Translation © by Malcolm Wren

Zu dem Bärgestirne
Language: German (Deutsch) 
Available translation(s): CAT DUT ENG
Er.
  Zu dem Bärgestirne
  Floh von uns der Winter,
  In des Pardels Hülle,
  Mit bereiftem Haar;

  Und vom blauen Himmel,
  Blau und hell und heiter,
  [Schönste! wie dein Auge,
  Schwebt]1 der junge Lenz.

  Um die [goldnen Locken]2
  Glänzet seines Kranzes
  Blumenregenbogen
  In der Sonne Strahl;

  Schimmert in des Abends
  Bräutlichem Erröthen,
  Wallt und wallt, und träufelt
  Süßen Labethau.

Sie.
  Linde Weste wehen,
  Athmen Balsamdüfte
  [Von Jasmingesträuchen,
  Und von Veilchenaun]3.

  Auf des Baches Spiegel
  Schwebt des Mandelbaumes
  Bild, und mahlt die Welle
  Mit des Purpurs Schein.

  Auf den Blüthenzweigen
  Hüpft und regnet Rosen
  Nieder, hüpft und wieget
  Sich die Nachtigall.

  Singe, liebe, kleine
  Nachtigall! Es [lauschen]4
  Deinem Lenzgesange
  Braut und Bräutigam.

Er.
  Alles, o [Geliebte]5,
  Alles um uns her ist
  Leben, alles Wonne,
  Alles Blüthenlenz!

  Alles, o [Geliebte]5,
  Wäre Frost und Winter,
  Wäre Tod und Trauer,
  Liebtest du mich nicht!

Sie.
  [Nun, Geliebter, blühet]6
  Unser Lenz der Liebe;
  Nun bedrohn sie keine
  Winterstürme mehr!

  Diesem [holden]7 Lenze
  Weichen alle Blumen,
  Alles Westgesäusel,
  Aller Vögel Chor!

Er.
  Mädchen, wie des Baches
  Welle, wallt dein Busen:
  Wie des Thaues Perle,
  Glänzt dein Himmelsblick!

  Deine Locke duftet
  Blumen; Weste haucht dein
  Odem; deine Stimm' ist
  Nachtigallgesang!

F. Schubert sets stanza 5

About the headline (FAQ)

View original text (without footnotes)

Confirmed with Gedichte der Brüder Ch. und F.L. Grafen zu Stolberg. Zweyter Theil. Neueste Auflage. Wien 1817. Bey B. Ph. Bauer, pages 122-124; and with Lyrische Anthologie. Herausgegeben von Friedrich Matthisson. Zwanzigster Theil. Zürich 1807, bey Orell Füssli und Compagnie, pages 153-155, here with the title Frühlingsfeier.

Note: This poem in its slightly different original form is part of Christian Stolberg's drama Otanes, written in 1786 and published in Schauspiele mit Chören. Von den Brüdern Christian und Friedrich Leopold Grafen zu Stolberg. Erster Theil. Carlsruhe, bey Christian Gollieb Schmieder, 1787, pages 285-288. Here it is the antiphon of Mardontes and Gabena in verses 1086-1141.

1 Stolberg (in "Otanes"): "Wie Gabenas Auge, / Nah't"
2 Stolberg (in "Otanes"): "goldne Locke"
3 Stolberg (in "Otanes"): "Vom Jasminenbusche / Vom Violenbach"
4 Stolberg (in "Otanes"): "lauschet"
5 Stolberg (in "Otanes"): "Gabena"
6 Stolberg (in "Otanes"): "O Mardontes, nun ist"
7 Stolberg (in "Otanes"): "süßen"

Authorship

Musical settings (art songs, Lieder, mélodies, (etc.), choral pieces, and other vocal works set to this text), listed by composer (not necessarily exhaustive)

Available translations, adaptations or excerpts, and transliterations (if applicable):

  • CAT Catalan (Català) (Salvador Pila) , copyright © 2019, (re)printed on this website with kind permission
  • DUT Dutch (Nederlands) [singable] (Lau Kanen) , "Zoele windjes waaien", copyright © 2012, (re)printed on this website with kind permission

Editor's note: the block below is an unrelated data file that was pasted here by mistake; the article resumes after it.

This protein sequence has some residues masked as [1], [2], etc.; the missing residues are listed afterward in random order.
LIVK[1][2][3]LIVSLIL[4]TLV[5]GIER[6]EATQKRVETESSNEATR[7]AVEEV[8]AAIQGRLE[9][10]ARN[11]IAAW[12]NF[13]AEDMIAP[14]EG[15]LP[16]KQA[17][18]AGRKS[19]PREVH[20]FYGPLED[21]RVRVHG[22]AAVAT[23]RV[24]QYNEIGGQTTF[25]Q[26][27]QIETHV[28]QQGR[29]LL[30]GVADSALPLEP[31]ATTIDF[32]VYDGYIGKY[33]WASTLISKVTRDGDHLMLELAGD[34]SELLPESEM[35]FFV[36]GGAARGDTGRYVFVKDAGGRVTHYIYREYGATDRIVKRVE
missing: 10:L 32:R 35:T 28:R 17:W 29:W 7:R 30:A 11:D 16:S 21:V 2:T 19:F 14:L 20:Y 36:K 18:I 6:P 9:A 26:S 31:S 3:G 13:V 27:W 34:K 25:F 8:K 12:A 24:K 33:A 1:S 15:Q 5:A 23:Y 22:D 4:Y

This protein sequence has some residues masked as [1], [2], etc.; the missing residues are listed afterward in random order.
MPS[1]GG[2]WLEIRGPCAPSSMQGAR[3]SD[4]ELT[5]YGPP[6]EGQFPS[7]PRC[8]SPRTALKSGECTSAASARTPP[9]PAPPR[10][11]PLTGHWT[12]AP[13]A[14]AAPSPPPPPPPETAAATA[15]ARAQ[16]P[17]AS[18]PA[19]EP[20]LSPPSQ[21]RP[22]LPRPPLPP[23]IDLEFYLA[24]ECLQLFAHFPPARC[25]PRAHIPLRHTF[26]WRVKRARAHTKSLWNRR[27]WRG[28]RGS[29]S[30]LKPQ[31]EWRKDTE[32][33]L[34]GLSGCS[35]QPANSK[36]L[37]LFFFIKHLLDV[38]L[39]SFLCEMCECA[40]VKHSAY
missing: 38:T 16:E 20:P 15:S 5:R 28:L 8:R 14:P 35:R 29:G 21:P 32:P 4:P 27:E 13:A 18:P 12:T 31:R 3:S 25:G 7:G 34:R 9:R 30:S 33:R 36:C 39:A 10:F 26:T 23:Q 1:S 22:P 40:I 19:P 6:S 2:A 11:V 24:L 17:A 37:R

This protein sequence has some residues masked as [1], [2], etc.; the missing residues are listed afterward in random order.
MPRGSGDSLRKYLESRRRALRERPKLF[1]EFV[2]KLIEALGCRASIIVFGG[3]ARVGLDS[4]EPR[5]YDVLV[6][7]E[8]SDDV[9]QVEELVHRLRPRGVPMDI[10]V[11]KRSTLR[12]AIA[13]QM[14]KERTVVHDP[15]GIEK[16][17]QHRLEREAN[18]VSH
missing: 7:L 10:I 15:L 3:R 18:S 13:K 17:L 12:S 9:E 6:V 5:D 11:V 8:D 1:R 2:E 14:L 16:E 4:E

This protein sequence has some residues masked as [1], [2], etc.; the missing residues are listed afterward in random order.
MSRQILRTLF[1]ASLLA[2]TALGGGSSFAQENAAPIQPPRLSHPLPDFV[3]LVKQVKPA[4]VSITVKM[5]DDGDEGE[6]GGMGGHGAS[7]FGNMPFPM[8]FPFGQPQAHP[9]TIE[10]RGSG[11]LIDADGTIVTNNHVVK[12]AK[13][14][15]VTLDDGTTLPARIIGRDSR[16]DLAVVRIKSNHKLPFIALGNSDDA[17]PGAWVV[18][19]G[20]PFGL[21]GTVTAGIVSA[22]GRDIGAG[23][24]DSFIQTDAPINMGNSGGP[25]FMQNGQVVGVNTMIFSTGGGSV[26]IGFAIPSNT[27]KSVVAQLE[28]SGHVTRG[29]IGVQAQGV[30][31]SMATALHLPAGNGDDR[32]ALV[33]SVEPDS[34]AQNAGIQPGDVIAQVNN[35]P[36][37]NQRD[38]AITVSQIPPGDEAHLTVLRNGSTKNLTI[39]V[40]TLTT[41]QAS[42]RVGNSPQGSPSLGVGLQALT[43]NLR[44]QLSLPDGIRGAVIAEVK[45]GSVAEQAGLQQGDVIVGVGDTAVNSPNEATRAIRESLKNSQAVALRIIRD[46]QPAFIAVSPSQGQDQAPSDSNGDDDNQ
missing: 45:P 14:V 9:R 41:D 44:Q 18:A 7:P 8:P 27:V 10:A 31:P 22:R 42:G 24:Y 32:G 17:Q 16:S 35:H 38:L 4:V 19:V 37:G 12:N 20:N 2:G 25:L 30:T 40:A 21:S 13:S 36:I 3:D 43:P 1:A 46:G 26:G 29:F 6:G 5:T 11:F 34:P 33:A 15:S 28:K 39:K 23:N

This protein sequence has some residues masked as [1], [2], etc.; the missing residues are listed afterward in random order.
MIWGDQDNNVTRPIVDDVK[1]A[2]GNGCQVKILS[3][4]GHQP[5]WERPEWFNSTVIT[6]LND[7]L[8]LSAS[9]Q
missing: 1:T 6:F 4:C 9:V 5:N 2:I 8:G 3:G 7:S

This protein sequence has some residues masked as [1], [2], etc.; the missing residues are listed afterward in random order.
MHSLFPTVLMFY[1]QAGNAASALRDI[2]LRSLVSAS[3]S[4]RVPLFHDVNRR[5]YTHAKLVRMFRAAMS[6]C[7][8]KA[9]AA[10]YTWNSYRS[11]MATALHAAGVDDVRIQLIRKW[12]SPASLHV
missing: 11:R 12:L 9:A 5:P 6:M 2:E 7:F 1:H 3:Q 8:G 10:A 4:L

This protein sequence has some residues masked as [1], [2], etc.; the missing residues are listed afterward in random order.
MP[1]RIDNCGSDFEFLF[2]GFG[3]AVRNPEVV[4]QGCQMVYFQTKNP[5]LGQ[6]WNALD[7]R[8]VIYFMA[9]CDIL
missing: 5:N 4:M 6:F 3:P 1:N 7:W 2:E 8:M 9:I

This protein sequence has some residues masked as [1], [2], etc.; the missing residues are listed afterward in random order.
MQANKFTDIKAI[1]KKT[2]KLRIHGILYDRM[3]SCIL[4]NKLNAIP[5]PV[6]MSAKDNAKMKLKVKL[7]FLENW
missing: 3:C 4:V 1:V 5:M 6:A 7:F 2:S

• ENG English (Malcolm Wren) , copyright © 2019, (re)printed on this website with kind permission


Research team for this text: Lau Kanen [Guest Editor] , Peter Rastl [Guest Editor]

This text was added to the website: 2012-01-25
Line count: 61
Word count: 192

Towards the constellation of the bear
Language: English  after the German (Deutsch) 
He.
Towards the constellation of the bear
Winter has fled from us,
Into the leopard's cave,
With hoary hair;

And out of the blue sky,
Blue and bright and cheerful,
Oh most beautiful one! like your eyes,
Young spring emerges.

Around his golden locks
Glows the garland
Of his rainbow of flowers
In the sunlight;

He shimmers in the evening
With the blushing of a bride,
He processes around and trickles
Sweet, soothing dew.

She.
The gentle west winds are stirring,
Breathing in the scent of balsam
From the jasmine bushes
And from the violet meadows.

On the mirroring stream
The image of the almond tree hovers,
And the waves are painted
With a crimson glow.

On the blossoming branches
Roses jump up and rain
Down, also jumping and rocking
Is the nightingale.

Sing, dear little
Nightingale! Listening
To your song of spring
Are bride and groom.

He.
Everything, oh beloved,
Everything around us here is
Life, everything is bliss,
Everything is blossoming spring!

Everything, oh beloved,
Would be frost and winter,
Would be death and mourning,
If you did not love me!

She.
Now, beloved, is the blossoming
Of our spring of love;
Now it cannot be threatened
By any more winter storms!

This beauteous spring
Is submitted to by all of the flowers,
All the westerly breezes,
All the choirs of birds!

He.
Girl, like the stream's 
Waves, your breast rises and falls.
Like the pearls of dew
Your heavenly glance shines out!

Your locks smell of 
Flowers: West wind emit your
Breath: your voice is
The song of the nightingale!

About the headline (FAQ)

Translations of title(s):
"Frühlingslied" = "Spring song"
"Linde Weste wehen" = "The gentle west winds are stirring"


Authorship

  • Translation from German (Deutsch) to English copyright © 2019 by Malcolm Wren, (re)printed on this website with kind permission. To reprint and distribute this author's work for concert programs, CD booklets, etc., you may ask the copyright-holder(s) directly or ask us; we are authorized to grant permission on their behalf. Please provide the translator's name when contacting us.
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Based on

 

This text was added to the website: 2019-05-21
Line count: 61
Word count: 263